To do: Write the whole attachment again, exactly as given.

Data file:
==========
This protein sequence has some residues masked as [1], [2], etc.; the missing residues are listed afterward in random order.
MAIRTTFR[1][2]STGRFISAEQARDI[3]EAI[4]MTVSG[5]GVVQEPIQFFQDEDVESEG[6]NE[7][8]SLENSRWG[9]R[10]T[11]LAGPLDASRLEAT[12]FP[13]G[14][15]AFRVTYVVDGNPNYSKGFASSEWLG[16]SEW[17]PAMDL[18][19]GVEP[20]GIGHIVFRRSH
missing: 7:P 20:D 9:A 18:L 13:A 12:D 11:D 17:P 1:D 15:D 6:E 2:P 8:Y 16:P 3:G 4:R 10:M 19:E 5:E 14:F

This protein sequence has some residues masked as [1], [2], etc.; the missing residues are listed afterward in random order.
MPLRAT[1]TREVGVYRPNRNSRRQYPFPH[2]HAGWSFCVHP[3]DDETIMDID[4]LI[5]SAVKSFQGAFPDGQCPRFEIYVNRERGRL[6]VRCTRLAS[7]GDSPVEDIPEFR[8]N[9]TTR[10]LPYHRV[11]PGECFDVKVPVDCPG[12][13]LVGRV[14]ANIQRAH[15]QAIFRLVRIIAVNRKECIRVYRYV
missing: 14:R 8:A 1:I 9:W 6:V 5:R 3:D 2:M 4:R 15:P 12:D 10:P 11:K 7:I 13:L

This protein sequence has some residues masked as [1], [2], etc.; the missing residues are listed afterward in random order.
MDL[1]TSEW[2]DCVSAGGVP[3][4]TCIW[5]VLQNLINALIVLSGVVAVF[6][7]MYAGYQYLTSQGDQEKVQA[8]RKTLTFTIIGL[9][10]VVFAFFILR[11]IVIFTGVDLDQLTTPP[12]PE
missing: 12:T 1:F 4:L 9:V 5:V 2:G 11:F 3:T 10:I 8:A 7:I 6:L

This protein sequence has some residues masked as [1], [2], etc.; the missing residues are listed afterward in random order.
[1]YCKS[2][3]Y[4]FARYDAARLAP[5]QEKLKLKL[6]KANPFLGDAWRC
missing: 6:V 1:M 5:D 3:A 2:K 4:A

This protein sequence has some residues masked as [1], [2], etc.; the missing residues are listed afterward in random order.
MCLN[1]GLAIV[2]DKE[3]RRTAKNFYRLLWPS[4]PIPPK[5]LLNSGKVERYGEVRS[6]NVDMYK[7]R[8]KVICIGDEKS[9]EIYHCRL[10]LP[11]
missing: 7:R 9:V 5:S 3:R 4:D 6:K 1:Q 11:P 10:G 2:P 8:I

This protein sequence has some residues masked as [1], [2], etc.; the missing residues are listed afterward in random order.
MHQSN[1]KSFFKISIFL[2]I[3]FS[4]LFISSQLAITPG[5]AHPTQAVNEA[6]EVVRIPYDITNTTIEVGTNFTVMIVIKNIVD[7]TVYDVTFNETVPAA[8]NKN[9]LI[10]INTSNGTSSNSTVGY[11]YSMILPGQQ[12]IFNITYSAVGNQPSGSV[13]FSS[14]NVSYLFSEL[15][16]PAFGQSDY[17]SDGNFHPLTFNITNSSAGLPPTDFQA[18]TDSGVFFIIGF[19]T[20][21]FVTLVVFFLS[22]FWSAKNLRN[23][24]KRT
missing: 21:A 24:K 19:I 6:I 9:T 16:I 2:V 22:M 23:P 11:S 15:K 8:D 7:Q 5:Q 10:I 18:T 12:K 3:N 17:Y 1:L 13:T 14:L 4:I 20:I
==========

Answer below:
This protein sequence has some residues masked as [1], [2], etc.; the missing residues are listed afterward in random order.
MAIRTTFR[1][2]STGRFISAEQARDI[3]EAI[4]MTVSG[5]GVVQEPIQFFQDEDVESEG[6]NE[7][8]SLENSRWG[9]R[10]T[11]LAGPLDASRLEAT[12]FP[13]G[14][15]AFRVTYVVDGNPNYSKGFASSEWLG[16]SEW[17]PAMDL[18][19]GVEP[20]GIGHIVFRRSH
missing: 7:P 20:D 9:A 18:L 13:A 12:D 11:D 17:P 1:D 15:D 6:E 2:P 8:Y 16:P 3:G 4:R 10:M 19:E 5:E 14:F

This protein sequence has some residues masked as [1], [2], etc.; the missing residues are listed afterward in random order.
MPLRAT[1]TREVGVYRPNRNSRRQYPFPH[2]HAGWSFCVHP[3]DDETIMDID[4]LI[5]SAVKSFQGAFPDGQCPRFEIYVNRERGRL[6]VRCTRLAS[7]GDSPVEDIPEFR[8]N[9]TTR[10]LPYHRV[11]PGECFDVKVPVDCPG[12][13]LVGRV[14]ANIQRAH[15]QAIFRLVRIIAVNRKECIRVYRYV
missing: 14:R 8:A 1:I 9:W 6:V 5:R 3:D 2:M 4:R 15:P 12:D 10:P 11:K 7:I 13:L

This protein sequence has some residues masked as [1], [2], etc.; the missing residues are listed afterward in random order.
MDL[1]TSEW[2]DCVSAGGVP[3][4]TCIW[5]VLQNLINALIVLSGVVAVF[6][7]MYAGYQYLTSQGDQEKVQA[8]RKTLTFTIIGL[9][10]VVFAFFILR[11]IVIFTGVDLDQLTTPP[12]PE
missing: 12:T 1:F 4:L 9:V 5:V 2:G 11:F 3:T 10:I 8:A 7:I 6:L

This protein sequence has some residues masked as [1], [2], etc.; the missing residues are listed afterward in random order.
[1]YCKS[2][3]Y[4]FARYDAARLAP[5]QEKLKLKL[6]KANPFLGDAWRC
missing: 6:V 1:M 5:D 3:A 2:K 4:A

This protein sequence has some residues masked as [1], [2], etc.; the missing residues are listed afterward in random order.
MCLN[1]GLAIV[2]DKE[3]RRTAKNFYRLLWPS[4]PIPPK[5]LLNSGKVERYGEVRS[6]NVDMYK[7]R[8]KVICIGDEKS[9]EIYHCRL[10]LP[11]
missing: 7:R 9:V 5:S 3:R 4:D 6:K 1:Q 11:P 10:G 2:P 8:I

This protein sequence has some residues masked as [1], [2], etc.; the missing residues are listed afterward in random order.
MHQSN[1]KSFFKISIFL[2]I[3]FS[4]LFISSQLAITPG[5]AHPTQAVNEA[6]EVVRIPYDITNTTIEVGTNFTVMIVIKNIVD[7]TVYDVTFNETVPAA[8]NKN[9]LI[10]INTSNGTSSNSTVGY[11]YSMILPGQQ[12]IFNITYSAVGNQPSGSV[13]FSS[14]NVSYLFSEL[15][16]PAFGQSDY[17]SDGNFHPLTFNITNSSAGLPPTDFQA[18]TDSGVFFIIGF[19]T[20][21]FVTLVVFFLS[22]FWSAKNLRN[23][24]KRT
missing: 21:A 24:K 19:I 6:I 9:T 16:I 2:V 22:M 23:P 11:S 15:K 8:D 7:Q 5:Q 10:I 18:T 12:K 3:N 17:Y 1:L 13:T 14:L 4:I 20:I